Yes, buying a pair and getting to know how to use them will NEVER guarantee you will be able to cross the passes, even with an experienced driver. However, if a road gets to the point where a passenger vehicle with chains cannot safely cross, the State Police usually rolls out the barricades and close the road. This may happen less on side roads and country roads, but if you've made the conscious decision to drive out there, then it is your responsibility to gauge the conditions. The major highways, where most of our visitors will be traveling, the DOTs and State Patrols do the gaugeing for them.

    Winter driving is full of risks and such, but it does not mean the roads are always bad.

  6. #6
    Join Date
    Mar 2005
    Location
    Western/Central Massachusetts
    Posts
    1,703

    Default Thank you

    Well put, Buck.

    I blame advertising and the lack of emphasis on physics as a topic of study in the public school system as a couple of reasons many people choose to drive in conditions that are beyond their experience level or even outside the realm of reason.

    Driver education goes a long way towards correcting this - does anybody ever wonder why, by and large, the local police don't have problems driving around all winter in their rear-drive Crown Victorias while the rest of the population is out smashing up their SUVs?

  7. #7
    RoadTripper Brad Guest

    Default Professional vs. "expert"

    Driver education goes a long way towards correcting this - does anybody ever wonder why, by and large, the local police don't have problems driving around all winter in their rear-drive Crown Victorias while the rest of the population is out smashing up their SUVs?
    I've seen winter police drivers training in WA... those guys literally are taken out on an icy course and given a 'spin cycle'. They quickly learn how light of a touch it takes to drive without having problems. At least in cold-weather climates and mountainous areas.

    Of course, knowing this, it is safe to assume if the cops won't drive a certain road, no one should. Thats basically the rule I follow.

    In areas where it rarely snows, I've had cops give me the one-fingered howdy for going only 10 over the speed limit, and not 110 (California). I guess the police driver training varies by state and climate.
    Last edited by Mark Sedenquist; 12-22-2006 at 09:17 AM.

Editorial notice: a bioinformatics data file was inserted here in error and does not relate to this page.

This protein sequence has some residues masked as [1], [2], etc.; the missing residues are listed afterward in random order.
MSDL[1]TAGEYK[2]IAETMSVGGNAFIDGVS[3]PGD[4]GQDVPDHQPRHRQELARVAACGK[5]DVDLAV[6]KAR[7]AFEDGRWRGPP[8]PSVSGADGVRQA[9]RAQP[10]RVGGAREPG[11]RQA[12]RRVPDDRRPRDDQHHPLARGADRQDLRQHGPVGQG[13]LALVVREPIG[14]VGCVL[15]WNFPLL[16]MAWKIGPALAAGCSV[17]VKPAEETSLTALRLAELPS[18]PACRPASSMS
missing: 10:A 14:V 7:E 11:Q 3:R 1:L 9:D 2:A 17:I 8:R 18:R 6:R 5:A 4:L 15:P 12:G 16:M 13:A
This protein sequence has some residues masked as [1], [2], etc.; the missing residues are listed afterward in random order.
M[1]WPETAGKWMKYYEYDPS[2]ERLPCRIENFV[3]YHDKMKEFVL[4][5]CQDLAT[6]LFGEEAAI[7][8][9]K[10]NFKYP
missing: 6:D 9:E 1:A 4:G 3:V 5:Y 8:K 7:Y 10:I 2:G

8. #8
    Join Date
    Mar 2005
    Location
    Washington state coast/Olympic Peninsula
    Posts
    3,318

    Default Great topic...and clever title!

    Living on the coast, we rarely get snow. But ice is more common. Especially black ice which is a very thin veneer of ice that you can't see. It always surprises me how many drivers end up in ditches when conditions are ripe for black ice. The most worrisome thing I continually hear people say is "no problem, I've got 4WD". Yikes! 4WD doesn't keep you from sliding on ice. You have to be just as careful as with 2WD.

    Then, when we do have snow and ice, the cars in ditches multiply. I don't understand people who don't change their driving style in accordance with road conditions. I've never ended up in a ditch. Maybe some of it is luck but I believe most of it is because, while I have a need for speed, I only indulge in that when road conditions are close to perfect. At all other times, I modify my driving to meet the elements.

    I appreciate you bringing this up and I hope folks will read the information and learn from it.

  9. #9
    Join Date
    Mar 2005
    Location
    Keithville, LA
    Posts
    638

    Default We're not even going to talk...

    about what I thought the title of this post was at first. Lets just say that I did NOT read it as bracelet. :)

    OK - I'm in Louisiana - when it does sleet, snow or ice over here I stay at home as much as possible. I know that I don't have enough experience to drive in that kind of weather.

    I've seen people do the most incredibly stupid things on slick roads. Being in such a wet climate many of the roads are raised roads therefore they freeze immediately and shut down many main throughfares. Then there's the problem that many of the ground roads have tall bridges that also freeze immediately.

    Forget the talk of snow chains or 4WD here. Its - "oh, it's Louisiana - the roads can't really be frozen can they? The police are just being silly and overly cautious closing off all of those roads. I'm just going to drive around the barricades." That's why every ice storm produces some sort of "amazing" crash video that often winds up going national.

  10. #10
    RoadTripper Brad Guest

    Default In Arizona, our videos are of water

    Here in Arizona, our local geniuses seem to think that 'road closed' on a flooded road means "If you have a tall truck or drive really fast, you'll make it". Needless to say we get our fair share of videos that go national every time we get a good rain.

    I begin to wonder if some drivers suffer from a Vehicular Invincibility Complex. Too many drivers become oblivious to all dangers and find things like weaving in out of traffic, not slowig down on ice and snow, or diving headlong into a flooded road perfectly safe.

    I'm not sure if more testing would help with this, but anything is better than Arizona's current drivers license expiration dates. Mine doesn't expire until 2050, by then I'll be nearly 70 years old!

    -Brad